I’m sure former Shamrock Rovers player [and current Dundee resident] Alan Campbell would be delighted to be compared to a fine wine. I don’t drink much of the stuff myself – I’m more of a Guinness man – but whenever I’m lucky enough to have a glass of Rioja in front of me, Alan comes to mind.
First things first. The Alan Campbell I’m writing about here isn’t to be confused with the current Motherwell player Allan Campbell or the Scottish footballer Alan Campbell who spent his entire career in England [with Charlton Athletic, Birmingham City, Cardiff City and Carlisle United]. No, this is about an Irish striker who played in Ireland, in Scotland, in Belgium and in Spain.
The wine connection? Well, back in 1986-87 Alan played in Spain’s second tier for CD Logrones, scoring 9 goals in 32 games. Alan had been a high-profile League of Ireland player with Shamrock Rovers and had just spent two seasons in Spain’s top tier with Racing de Santander [these days La Liga is actually sponsored by Santander, the Spanish multinational commercial bank that was founded in Santander in 1857] before arriving in Logrones, and I was trying to follow his career as best I could in those pre-internet days.
On the rare occasions that you could find mention of Logrones in a sporting publication, they would sometimes be referred to as ‘the Riojans’. I thought this was their nickname until I realized it was a type of wine; Logrono is a city in northern Spain, on the Ebro River, and is the capital of the province of La Rioja, the famous wine-producing region.
Alan’s one season at the club was the best-ever in their history at that point. They finished second in the second tier and gained promotion to the top flight for the first time ever, and also reached the quarter-finals of the Copa del Rey, the furthest they had ever got in that competition. Alan moved on to Belgium at this point, but the club went on to enjoy 9 seasons in the top flight. Sadly they are now defunct but SD Logrones and UD Logrones currently represent the city in Spain’s pyramid.
Alan’s agent was Belgian and so a move to Belgium was a logical one for a player who wanted to continue on the continent, something that was a rarity for Irish players in those days [especially someone who had come from League of Ireland; Liam Brady’s time in Italy and Michael Robinson’s in Spain had come about courtesy of their exploits with English clubs].
Alan stayed with K. Berchem Sport – a club in Antwerp – for two seasons [the ‘K’ stands for ‘Koninklijk’, which is Dutch for ‘Royal’; up until 1967 the club were Royal Berchem Sport]. The club were in the second tier of Belgian football at the time, having just come down from the top flight when Alan arrived [these days the club play in the Belgian Second Amateur Division, Belgium’s fourth tier].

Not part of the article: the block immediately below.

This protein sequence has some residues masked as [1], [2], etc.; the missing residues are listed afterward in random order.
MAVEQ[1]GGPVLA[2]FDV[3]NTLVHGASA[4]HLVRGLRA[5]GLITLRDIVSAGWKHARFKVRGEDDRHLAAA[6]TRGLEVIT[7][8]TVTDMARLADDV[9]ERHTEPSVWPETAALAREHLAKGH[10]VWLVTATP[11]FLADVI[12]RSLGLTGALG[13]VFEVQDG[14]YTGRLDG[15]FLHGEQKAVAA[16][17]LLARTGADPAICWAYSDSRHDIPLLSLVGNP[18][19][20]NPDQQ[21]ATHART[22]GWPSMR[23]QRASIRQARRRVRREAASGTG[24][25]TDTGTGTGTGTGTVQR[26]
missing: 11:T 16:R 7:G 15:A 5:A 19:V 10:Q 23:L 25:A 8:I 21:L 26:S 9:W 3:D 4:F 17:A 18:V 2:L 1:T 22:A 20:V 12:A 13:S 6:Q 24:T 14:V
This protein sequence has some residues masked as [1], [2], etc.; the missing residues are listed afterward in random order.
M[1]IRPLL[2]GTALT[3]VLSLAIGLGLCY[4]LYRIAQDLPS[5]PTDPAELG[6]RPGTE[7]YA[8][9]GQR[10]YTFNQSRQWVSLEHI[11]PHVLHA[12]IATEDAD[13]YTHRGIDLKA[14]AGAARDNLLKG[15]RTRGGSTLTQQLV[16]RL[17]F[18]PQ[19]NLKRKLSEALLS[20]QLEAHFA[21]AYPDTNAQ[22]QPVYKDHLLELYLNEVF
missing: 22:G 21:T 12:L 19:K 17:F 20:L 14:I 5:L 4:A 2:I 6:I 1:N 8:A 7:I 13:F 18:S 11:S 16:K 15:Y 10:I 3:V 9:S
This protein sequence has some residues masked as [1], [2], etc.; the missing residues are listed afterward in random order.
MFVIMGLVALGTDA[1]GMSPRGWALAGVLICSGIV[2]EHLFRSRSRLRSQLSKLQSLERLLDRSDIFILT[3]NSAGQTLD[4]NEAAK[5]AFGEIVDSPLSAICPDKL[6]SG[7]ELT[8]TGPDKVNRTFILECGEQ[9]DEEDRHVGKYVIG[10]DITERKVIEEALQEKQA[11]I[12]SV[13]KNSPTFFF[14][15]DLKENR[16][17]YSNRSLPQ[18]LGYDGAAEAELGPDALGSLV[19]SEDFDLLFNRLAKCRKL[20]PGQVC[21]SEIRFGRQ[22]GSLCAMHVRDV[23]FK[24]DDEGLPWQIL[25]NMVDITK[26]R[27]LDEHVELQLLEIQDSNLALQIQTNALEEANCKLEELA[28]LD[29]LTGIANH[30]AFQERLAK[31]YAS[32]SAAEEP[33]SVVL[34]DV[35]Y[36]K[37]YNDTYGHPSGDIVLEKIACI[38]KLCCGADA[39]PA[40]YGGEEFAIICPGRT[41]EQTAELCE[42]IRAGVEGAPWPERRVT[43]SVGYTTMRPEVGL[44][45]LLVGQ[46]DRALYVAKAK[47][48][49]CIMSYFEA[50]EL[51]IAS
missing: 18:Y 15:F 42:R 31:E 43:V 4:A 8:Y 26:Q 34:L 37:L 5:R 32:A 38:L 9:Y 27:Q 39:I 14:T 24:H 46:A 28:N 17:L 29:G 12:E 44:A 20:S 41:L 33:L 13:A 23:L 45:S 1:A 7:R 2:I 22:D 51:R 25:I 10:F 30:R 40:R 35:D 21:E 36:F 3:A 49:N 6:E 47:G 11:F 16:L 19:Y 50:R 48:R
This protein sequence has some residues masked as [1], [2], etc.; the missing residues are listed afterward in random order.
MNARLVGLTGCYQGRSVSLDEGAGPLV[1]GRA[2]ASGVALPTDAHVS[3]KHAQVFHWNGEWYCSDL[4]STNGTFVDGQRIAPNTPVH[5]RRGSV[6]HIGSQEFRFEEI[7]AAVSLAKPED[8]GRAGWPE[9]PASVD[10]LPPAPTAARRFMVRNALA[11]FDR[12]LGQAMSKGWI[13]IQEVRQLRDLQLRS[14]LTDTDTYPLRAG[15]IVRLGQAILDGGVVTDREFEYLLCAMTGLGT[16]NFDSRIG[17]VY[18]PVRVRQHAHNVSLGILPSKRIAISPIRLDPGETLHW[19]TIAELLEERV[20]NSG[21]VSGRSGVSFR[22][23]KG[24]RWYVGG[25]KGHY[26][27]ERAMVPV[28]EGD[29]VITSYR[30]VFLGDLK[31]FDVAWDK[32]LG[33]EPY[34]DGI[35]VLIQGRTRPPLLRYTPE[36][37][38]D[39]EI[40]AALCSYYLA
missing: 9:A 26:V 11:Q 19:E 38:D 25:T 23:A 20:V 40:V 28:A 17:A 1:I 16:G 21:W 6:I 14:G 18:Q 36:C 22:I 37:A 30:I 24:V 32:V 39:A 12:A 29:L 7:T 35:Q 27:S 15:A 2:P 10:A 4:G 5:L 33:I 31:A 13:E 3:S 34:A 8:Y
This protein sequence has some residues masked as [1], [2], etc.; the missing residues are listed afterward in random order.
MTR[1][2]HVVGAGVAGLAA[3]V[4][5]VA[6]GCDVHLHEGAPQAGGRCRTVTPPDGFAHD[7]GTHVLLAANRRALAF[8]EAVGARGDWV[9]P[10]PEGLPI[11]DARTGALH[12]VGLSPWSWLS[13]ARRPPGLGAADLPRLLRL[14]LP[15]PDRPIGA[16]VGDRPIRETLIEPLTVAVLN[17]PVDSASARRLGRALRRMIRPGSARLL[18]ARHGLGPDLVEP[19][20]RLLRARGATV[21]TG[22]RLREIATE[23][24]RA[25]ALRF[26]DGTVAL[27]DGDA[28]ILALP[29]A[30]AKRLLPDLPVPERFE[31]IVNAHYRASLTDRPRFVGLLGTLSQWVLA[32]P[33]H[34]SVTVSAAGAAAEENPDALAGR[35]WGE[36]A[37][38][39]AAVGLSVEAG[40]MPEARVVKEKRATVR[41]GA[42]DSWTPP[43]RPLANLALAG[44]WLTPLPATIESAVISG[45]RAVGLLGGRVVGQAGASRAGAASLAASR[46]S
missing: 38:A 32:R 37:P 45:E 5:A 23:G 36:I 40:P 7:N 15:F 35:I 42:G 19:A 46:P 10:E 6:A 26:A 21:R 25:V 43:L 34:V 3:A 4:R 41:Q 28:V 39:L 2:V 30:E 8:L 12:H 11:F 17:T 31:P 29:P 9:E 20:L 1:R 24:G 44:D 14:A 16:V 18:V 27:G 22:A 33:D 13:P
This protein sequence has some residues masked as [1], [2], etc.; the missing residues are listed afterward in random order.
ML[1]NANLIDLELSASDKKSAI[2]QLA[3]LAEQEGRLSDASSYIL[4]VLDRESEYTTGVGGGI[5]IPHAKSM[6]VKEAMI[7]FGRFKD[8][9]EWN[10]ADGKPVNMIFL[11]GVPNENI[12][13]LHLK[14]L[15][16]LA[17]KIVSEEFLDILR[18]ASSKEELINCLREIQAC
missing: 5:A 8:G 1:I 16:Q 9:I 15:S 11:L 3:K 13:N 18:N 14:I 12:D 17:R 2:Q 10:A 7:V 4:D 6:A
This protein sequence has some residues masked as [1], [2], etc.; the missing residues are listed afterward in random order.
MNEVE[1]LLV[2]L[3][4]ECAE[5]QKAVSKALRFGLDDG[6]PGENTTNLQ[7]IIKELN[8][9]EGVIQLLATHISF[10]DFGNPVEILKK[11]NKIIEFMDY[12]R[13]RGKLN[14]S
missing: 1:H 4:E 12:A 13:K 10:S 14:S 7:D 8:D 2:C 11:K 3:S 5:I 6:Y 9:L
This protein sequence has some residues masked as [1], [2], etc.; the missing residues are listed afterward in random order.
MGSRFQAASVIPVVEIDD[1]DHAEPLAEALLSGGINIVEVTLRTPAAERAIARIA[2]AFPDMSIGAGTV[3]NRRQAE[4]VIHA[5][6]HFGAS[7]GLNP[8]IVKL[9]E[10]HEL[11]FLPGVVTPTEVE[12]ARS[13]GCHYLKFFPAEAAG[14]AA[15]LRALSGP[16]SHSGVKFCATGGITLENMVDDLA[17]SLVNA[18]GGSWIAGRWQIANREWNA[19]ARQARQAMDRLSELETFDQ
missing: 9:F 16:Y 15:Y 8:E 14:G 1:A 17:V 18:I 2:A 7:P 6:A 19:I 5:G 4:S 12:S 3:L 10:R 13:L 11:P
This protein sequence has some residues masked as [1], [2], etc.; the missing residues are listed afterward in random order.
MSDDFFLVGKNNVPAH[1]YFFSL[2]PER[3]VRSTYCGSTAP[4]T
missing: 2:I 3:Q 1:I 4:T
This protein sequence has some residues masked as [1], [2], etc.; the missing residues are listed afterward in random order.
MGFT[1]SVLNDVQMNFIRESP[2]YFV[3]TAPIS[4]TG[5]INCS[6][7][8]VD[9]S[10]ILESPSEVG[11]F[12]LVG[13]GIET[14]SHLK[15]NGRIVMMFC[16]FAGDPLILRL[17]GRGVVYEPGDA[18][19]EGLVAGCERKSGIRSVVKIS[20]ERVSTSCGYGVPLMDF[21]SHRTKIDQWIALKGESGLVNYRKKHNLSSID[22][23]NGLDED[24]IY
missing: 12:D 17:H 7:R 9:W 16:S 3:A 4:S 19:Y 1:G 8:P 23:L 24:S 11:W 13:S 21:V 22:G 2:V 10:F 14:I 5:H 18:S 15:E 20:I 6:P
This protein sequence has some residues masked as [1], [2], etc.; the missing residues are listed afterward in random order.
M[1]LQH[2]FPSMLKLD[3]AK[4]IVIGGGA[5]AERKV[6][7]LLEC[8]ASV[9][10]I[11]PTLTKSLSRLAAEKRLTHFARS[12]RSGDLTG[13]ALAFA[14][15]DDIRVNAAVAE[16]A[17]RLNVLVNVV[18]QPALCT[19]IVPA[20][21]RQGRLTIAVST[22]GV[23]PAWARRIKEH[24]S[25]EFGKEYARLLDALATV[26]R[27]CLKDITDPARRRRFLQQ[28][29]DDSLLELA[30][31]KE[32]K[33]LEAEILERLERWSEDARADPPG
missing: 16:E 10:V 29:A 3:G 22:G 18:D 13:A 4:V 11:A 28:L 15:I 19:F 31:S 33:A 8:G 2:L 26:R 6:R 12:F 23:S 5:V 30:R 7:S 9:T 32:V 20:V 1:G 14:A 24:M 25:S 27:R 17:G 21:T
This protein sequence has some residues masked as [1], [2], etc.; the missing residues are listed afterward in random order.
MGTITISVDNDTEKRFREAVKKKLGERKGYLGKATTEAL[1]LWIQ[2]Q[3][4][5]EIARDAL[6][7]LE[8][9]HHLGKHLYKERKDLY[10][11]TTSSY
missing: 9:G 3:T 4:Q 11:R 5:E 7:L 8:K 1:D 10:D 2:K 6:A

After Antwerp Alan arrived in Scottish football, playing a season [1989-90] in the Scottish Premier Division with Dundee [where he made his home] that saw him score twice in 15 starts. Dundee were relegated and Alan moved on to Forfar Athletic in the Scottish First Division [now the Championship] for two seasons before hanging up his boots.
Going all the way back to the start of his career, Alan arrived at Milltown in 1978 to play for a Shamrock Rovers side under the stewardship of Johnny Giles. Giles had come back from a long and distinguished career in England [he had played for Manchester United, Leeds United and West Bromwich Albion, and had also managed the latter] and had brought Irish veterans of the English game like Eamon Dunphy, Paddy Mulligan and Ray Treacy back with him to help bring through young players such as Alan. In fact, Alan’s career overlapped with some of these greats – Giles, for instance, was still playing for Rovers aged 40 in 1980.
Alan was still only 18 when he scored on his League of Ireland debut for Rovers, against Galway in March 1979. The following season, 1979-80, saw him finish as the League’s top scorer, with 22 goals. He eventually formed a potent Rovers front line with Liam Buckley, and the side won the title in 1984, with Alan contributing 24 goals.
Spain came calling at this point, in the shape of Racing de Santander, a club newly-promoted to the top flight at that point. During his two years at the club Alan contributed a respectable 15 goals in 63 starts, often operating as a loan striker [which must have taken some getting used to after being used to partnering Buckley]. He had no Spanish on his arrival in the country, and faced having his opportunities on the field limited by the ‘three foreigner’ rule [2 overseas players in the starting line-up and 1 on the bench were all that were permitted at the time] but he made a great success of his time there, and earned 3 full caps for the Republic of Ireland in 1985 under Eoin Hand.
Interviewed in The42 a few years back about his career, Alan mentioned how he found the reminiscing very nostalgic. I’ve certainly found it nostalgic writing this. Alan’s heroics for Rovers in 1979-80 were a time when Pink Floyd’s ‘The Wall’ was constantly on rotation in many houses in Ireland – it celebrated its 40th anniversary this week, and always brings me right back to 1979 / 80 when I give it a spin. I have fond memories too of time spent in Bray Public Library looking through newspapers and magazines trying to keep up with soccer from near and far – you don’t need to look beyond your phone screen these days.